Premier McNeil has said he didn’t know that a government lawyer was calling the Mi’kmaq a conquered people in court, and the duty to consult non-existent. The language may have been more subdued, but that same lawyer made the same argument in June, and that he held these controversial views was widely known.
Arguing in court that the Sipekne’katik Band is a conquered people and that therefore the duty to consult does not apply is exactly the wrong thing to do for the McNeil government, writes contributor Art Bouman. But he isn’t surprised, it’s all about money and fossil fuels.
Ken Summers takes the pulse of the Alton Gas project in light of the company’s recent announcement that it will not begin its brining operation this year. The company’s future here doesn’t look quite as bright as it did say three years ago. It’s what happens when you’re not welcome.
Some ordinary people fighting environmental hazards in their backyards, and a bunch of students as well, showed up at the start of the fall session at Province House, and they aren’t very happy with the Liberal government.
A four-day Mi’kma’ki Water Symposium offers a unique opportunity to explore the many issues that are impacting our Mother Earth and water and the protectors of the water, here in Mi’kmaki. We talked to Dorene Bernard, one of the organizers.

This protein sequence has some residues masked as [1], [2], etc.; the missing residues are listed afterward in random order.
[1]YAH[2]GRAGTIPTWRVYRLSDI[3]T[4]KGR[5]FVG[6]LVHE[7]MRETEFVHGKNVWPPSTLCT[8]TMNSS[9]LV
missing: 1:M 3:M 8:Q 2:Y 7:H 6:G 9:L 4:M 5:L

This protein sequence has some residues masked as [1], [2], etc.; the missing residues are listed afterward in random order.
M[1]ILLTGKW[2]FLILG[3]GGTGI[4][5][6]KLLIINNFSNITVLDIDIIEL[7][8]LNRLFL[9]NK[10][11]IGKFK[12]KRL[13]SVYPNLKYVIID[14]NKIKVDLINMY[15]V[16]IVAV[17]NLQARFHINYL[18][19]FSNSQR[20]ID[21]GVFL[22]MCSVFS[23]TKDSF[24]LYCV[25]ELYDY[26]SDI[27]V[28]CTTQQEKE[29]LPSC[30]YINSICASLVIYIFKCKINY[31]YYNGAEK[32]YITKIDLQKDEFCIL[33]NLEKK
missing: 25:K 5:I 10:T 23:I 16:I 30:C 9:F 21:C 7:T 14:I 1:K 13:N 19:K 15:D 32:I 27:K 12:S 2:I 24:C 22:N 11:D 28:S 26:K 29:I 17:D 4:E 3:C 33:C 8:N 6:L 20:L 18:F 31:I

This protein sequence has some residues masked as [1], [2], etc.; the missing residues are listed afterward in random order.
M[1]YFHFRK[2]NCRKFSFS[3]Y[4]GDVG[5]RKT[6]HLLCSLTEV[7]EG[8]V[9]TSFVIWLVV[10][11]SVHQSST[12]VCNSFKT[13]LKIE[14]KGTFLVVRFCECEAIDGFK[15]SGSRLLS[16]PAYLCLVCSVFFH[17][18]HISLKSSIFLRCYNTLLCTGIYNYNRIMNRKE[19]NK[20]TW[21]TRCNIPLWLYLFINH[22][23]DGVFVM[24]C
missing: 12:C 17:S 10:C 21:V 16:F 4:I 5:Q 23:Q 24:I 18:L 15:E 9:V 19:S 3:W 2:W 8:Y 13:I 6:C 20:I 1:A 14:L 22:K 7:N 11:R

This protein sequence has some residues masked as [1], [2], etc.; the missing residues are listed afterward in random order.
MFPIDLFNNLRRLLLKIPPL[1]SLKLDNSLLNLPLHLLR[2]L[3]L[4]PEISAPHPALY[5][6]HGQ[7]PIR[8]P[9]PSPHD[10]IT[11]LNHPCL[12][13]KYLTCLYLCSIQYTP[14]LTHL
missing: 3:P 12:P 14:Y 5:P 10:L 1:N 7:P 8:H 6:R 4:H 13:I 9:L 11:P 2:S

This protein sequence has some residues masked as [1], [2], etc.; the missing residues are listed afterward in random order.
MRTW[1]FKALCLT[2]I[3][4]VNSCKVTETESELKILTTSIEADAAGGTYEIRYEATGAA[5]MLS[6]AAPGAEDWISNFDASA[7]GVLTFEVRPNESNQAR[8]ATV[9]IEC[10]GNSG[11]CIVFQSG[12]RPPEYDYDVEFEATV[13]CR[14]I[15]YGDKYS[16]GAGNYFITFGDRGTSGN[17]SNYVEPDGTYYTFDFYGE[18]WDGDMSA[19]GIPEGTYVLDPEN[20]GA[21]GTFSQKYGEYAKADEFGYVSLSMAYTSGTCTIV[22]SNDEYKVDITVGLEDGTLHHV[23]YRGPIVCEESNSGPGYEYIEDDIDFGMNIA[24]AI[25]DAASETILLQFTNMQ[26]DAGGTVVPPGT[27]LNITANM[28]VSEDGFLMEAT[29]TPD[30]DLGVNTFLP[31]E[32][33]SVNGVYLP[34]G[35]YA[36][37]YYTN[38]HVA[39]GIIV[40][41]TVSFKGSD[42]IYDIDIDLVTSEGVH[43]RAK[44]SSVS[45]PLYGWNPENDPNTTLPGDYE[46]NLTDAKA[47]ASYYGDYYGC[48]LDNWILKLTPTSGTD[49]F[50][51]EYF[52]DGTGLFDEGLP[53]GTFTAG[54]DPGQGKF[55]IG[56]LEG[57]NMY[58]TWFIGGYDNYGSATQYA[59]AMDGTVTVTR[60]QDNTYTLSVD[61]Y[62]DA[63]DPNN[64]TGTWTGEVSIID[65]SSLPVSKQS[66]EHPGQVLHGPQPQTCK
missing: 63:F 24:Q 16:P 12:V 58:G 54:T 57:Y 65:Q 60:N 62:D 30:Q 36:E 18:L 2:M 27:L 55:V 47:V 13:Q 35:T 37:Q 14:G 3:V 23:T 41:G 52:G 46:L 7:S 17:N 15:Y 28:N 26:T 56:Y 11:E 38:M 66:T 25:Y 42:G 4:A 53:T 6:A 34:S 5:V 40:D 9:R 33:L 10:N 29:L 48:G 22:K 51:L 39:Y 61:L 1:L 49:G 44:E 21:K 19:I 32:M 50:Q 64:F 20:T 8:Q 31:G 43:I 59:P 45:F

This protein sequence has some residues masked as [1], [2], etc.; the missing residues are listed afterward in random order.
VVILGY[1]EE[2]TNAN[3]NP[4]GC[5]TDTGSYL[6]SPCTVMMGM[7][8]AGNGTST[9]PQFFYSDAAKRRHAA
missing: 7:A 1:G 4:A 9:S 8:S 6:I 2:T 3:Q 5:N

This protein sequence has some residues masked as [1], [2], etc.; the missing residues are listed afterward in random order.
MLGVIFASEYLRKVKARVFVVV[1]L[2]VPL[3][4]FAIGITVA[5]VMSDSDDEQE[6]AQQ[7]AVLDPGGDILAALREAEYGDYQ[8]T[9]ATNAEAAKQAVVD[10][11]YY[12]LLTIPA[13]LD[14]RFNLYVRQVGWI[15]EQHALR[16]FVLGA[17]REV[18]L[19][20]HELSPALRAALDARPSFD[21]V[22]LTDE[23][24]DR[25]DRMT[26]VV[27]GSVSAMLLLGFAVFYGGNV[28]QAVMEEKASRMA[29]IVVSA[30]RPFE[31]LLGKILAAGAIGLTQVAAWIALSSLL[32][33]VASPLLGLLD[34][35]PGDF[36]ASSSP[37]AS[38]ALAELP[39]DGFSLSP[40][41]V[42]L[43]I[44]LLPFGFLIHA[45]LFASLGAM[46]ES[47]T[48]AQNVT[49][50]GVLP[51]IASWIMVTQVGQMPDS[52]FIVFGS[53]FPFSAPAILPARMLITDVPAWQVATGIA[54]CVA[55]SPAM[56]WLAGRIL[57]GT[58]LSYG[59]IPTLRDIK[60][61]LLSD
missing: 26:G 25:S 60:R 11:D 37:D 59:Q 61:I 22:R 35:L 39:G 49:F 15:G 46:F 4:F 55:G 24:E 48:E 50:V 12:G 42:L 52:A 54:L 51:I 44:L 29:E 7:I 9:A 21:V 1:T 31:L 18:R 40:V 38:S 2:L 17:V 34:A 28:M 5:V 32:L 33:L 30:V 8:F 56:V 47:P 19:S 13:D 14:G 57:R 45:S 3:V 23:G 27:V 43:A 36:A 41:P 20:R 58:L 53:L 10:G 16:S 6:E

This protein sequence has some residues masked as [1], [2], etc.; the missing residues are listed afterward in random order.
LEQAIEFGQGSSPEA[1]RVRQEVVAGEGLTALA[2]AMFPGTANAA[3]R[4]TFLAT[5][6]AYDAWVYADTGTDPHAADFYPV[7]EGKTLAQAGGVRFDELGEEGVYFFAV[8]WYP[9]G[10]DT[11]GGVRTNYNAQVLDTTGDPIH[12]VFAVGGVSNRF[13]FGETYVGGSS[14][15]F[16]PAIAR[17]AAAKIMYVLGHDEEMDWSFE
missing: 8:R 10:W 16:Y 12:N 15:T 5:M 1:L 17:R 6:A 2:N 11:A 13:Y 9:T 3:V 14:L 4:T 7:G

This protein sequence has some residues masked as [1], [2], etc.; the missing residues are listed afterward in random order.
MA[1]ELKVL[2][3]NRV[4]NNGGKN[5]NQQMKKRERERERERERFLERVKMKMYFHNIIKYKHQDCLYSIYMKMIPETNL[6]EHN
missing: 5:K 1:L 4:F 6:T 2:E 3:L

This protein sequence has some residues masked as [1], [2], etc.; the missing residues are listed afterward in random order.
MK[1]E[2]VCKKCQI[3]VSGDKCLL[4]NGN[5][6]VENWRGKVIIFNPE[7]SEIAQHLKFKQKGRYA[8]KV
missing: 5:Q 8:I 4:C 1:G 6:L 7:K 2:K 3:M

Chances are that Justin Trudeau,federal ministers and Stephen McNeil are going to find their inboxes and Facebook and Twitter timelines rather full this week. The group that is trying to stop Alton Gas from dumping brine into the vulnerable Shubenacadie River kicked off a one-week social media blitz to make the politicians aware of the issues.
Protesters at Province House had a simple message for Alton Gas. Go away!
A delegation of the Sipeknekatik Band traveled to New Brunswick to demand that Dominic Leblanc, the federal minister of Fisheries and Oceans, use his power to halt the Alton Gas project. The group asserted their treaty rights and warned that the river will be defended, whatever that may take.
This weekend’s featured video is a very good new documentary about the residents, First Nations people, fishers and naturalists fighting for a pristine Shubenacadie RIver and the rural lifestyle that made them settle in the community.